Whereas Garnett Wells believed caste relations ‘may always remain as an undefined aroma from unknown distance’ beyond the shores of the United States, as it transpired a violently meritocratic American class ideology became globalised in the twentieth century. Its international expansion went side by side its domestic ascent, giving a symbolic, cultural expression to the geopolitical and economic rise of America, one that reconfigured cultural identities in the old European states now pushed to one side.
These cultural changes reconstituted the basis and nature of elite power globally. In Britain, for example, several factors combined to lead to a rise in wealthy American heiresses marrying into the British aristocracy. The heightened capacity for interaction across the Atlantic entailed by communications and transport revolutions, the fact Britain shared a language with an increasingly wealthy United States, whose elites were fascinated by the stuffiness of ‘old Europe’, and the deep economic crisis parts of the British landed aristocracy found themselves in, all combined to generate a cultural phenomenon that would have once been considered an unimaginable breach of the principle of endogamy. This foreshadowed, and gave impetus to, the gradual transformation to a post-patrilineal British ruling class. That money, not hereditary title, was the major source of social power was hardly novel in the long history of capitalist England. Cultural change, however, had lagged behind these economic shifts. Only with the turn of the twentieth century did the advance of urban-industrial society and the concomitant rise of Americanised attitudes to wealth and power destroy the cultural and social hierarchies of pre-modern England, not only their economic basis. As such, by 1914 it had become ‘widely recognised’ by contemporaries of the age ‘that traditional high society had effectively ceased to exist’. Hereditary title was a novelty item, a mark of glamour, and a throw back to a romanticised image of high society, but it was no longer a guarantor of social power.
This tale of how the English ruling class came to terms with an Americanised modernity also shows the transformational significance of the intersocietal, as the distinctive dynamics of development seen in the aristocratic-capitalist empire and the swashbuckling ‘land of the free’ shaped their mutual interchange and social relations. In a sense, we are still living in a longue durée characterised by the march of violent meritocratic discourse as the primary organising principle of social life. Ultimately, this has created a world for the rich which is essentially borderless; reflected in the series of global cities that flaunt their status as play pens for the rich.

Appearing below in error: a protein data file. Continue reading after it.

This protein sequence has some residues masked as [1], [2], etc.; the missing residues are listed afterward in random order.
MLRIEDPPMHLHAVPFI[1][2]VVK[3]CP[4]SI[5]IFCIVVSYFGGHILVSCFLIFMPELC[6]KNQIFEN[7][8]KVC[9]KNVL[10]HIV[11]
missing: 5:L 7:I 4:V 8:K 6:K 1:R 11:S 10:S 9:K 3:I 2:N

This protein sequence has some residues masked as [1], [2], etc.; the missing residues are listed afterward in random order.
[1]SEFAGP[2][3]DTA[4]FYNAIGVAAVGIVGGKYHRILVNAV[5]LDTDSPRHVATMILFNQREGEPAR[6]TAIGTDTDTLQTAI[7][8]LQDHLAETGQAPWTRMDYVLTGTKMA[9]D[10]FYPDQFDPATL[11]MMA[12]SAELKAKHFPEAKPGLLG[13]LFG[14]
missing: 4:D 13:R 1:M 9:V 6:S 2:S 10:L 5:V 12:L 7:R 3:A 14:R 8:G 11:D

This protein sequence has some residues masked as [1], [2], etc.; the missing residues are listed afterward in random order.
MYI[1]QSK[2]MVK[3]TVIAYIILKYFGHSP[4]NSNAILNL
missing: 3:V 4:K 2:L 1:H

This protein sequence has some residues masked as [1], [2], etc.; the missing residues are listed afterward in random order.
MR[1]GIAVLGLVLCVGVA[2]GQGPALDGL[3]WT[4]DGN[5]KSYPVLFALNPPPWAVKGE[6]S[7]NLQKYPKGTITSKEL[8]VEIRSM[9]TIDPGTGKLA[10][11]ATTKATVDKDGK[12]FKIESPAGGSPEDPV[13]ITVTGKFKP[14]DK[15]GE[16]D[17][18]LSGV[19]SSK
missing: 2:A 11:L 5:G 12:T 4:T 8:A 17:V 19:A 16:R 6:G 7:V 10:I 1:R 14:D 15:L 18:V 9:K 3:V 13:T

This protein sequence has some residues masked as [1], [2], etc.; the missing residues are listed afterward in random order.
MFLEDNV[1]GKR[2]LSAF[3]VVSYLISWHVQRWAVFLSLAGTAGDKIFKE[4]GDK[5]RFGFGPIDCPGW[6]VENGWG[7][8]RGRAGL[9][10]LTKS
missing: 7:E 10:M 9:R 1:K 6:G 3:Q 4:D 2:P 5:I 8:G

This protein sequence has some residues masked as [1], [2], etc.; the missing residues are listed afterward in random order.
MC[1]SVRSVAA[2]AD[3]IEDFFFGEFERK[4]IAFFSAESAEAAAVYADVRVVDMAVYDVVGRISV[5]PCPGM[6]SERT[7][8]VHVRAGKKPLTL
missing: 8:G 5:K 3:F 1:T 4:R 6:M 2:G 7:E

The dangers and paradoxes of this moment are considerable. Piketty speculates that the most desirable solution to the gross inequalities of our time would be a global capital tax, but he recognises its serious lack of feasibility. For the cosmopolitanism of the modern world is ultimately limited and partial, with high levels of elite mobility juxtaposed to the continued supremacy of the nation-state form, nationalism and related identities, which construct a series of divisions highly amenable to creating a favourable climate for big capital, from taxation regimes, to labour codes, housing and urban redevelopment. It is this contradictory and unstable dynamic between the global and the national that arguably constitutes the primary contradiction of the early 21st century world. Piketty’s aspiration to rethink the ‘geographical scale’ and ‘spatial unit’ of analysis, combining the comparative with an intersocietal dimension, is very welcome in this context. By moving beyond ‘methodological nationalism’ one can start to reconceive ‘the global’ as a complex tapestry of difference and integration.
Luke Cooper is Lecturer in Politics at Anglia Ruskin University. His research focuses on processes of social and political transformation across the longue durée with a particular focus on the role of nationalism and national identity in social change. He is currently writing a book on the historical sociology of the long nineteenth century and can be found on Twitter @lukecooper100.
 Piketty, T., (2014) Capital in the Twenty-First Century, trans. Arthur Goldhammer Cambridge, MA: Harvard University Press, 23, 206 – 234, 353 – 429.
 Savage, M., (2000) Class Analysis and Social Transformation, Buckingham, U.K. ; Philadelphia, Pa: Open University Press; Savage, M., (2015) Social Class in the 21st Century, London: Pelican.
 Piketty, Capital in the Twenty-First Century, 32.
 Ibid., 23 – 24.
 Thanks to Courtney Fleming for introducing me to the importance of this phenomenon in Edwardian England.
 Buzan, B., and Lawson G., (2015) The Global Transformation: History, Modernity and the Making of International Relations, Cambridge and New York: Cambridge University Press, 68 – 94.
 Horn, P., (1991) Ladies of the Manor: How Wives & Daughters Really Lived in Country House Society Over a Century Ago Stroud: Sutton Publishing Limited, 71.
 Cannadine, D., (1990) The Decline and Fall of the British Aristocracy, London: Penguin, 342.
 For more discussion on this see van der Pijl, K., (2012) The Making of an Atlantic Ruling Class, 2nd Revised edition, London, Brooklyn, NY: Verso Books.
 My own position on these questions has been shaped by an engagement with Justin Rosenberg’s work on the ‘theory of uneven and combined development’. See Cooper, L., (2013) “Can Contingency Be ‘internalised’ into the Bounds of Theory? Critical Realism, the Philosophy of Internal Relations, and the Solution of ‘uneven and Combined Development,” Cambridge Review of International Affairs 26, no. 3; Cooper, L., (2015) “The International Relations of the ‘imagined Community’: Explaining the Late Nineteenth-Century Genesis of the Chinese Nation,” Review of International Studies 41, no. 03: 477–501; Rosenberg, J., (2006) “Why Is There No International Historical Sociology?,” European Journal of International Relations 12, no. 3: 307–40; Rosenberg, J., (2010) “Basic Problems in the Theory of Uneven and Combined Development. Part II: Unevenness and Political Multiplicity,” Cambridge Review of International Affairs 23, no. 1: 165–189.
See the Piketty/Savage interviews on the TCS blog: